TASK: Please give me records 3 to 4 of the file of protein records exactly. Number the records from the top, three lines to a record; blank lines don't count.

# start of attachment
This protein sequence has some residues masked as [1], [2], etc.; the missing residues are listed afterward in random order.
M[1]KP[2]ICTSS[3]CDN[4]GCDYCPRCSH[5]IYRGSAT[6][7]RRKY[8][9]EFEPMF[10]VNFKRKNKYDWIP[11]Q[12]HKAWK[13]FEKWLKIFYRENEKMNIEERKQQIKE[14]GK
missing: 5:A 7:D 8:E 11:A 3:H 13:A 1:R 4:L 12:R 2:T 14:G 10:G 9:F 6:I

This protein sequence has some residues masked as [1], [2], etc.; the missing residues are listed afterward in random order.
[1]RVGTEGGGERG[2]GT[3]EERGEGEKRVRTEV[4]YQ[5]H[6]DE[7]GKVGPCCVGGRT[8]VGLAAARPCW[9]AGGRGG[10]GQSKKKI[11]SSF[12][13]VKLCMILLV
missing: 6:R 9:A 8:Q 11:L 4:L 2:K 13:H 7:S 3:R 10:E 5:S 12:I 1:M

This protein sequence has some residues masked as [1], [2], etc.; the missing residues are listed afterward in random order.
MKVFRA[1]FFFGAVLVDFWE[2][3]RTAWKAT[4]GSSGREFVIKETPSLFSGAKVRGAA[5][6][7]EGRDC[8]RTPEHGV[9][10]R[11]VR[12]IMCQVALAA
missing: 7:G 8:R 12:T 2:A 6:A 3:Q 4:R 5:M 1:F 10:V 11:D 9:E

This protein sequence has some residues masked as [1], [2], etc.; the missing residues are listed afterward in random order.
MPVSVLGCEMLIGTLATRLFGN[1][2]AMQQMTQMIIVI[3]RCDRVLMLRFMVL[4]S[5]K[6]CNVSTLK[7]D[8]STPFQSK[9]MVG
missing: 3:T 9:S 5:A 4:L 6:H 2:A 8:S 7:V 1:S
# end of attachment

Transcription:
This protein sequence has some residues masked as [1], [2], etc.; the missing residues are listed afterward in random order.
MKVFRA[1]FFFGAVLVDFWE[2][3]RTAWKAT[4]GSSGREFVIKETPSLFSGAKVRGAA[5][6][7]EGRDC[8]RTPEHGV[9][10]R[11]VR[12]IMCQVALAA
missing: 7:G 8:R 12:T 2:A 6:A 3:Q 4:R 5:M 1:F 10:V 11:D 9:E

This protein sequence has some residues masked as [1], [2], etc.; the missing residues are listed afterward in random order.
MPVSVLGCEMLIGTLATRLFGN[1][2]AMQQMTQMIIVI[3]RCDRVLMLRFMVL[4]S[5]K[6]CNVSTLK[7]D[8]STPFQSK[9]MVG
missing: 3:T 9:S 5:A 4:L 6:H 2:A 8:S 7:V 1:S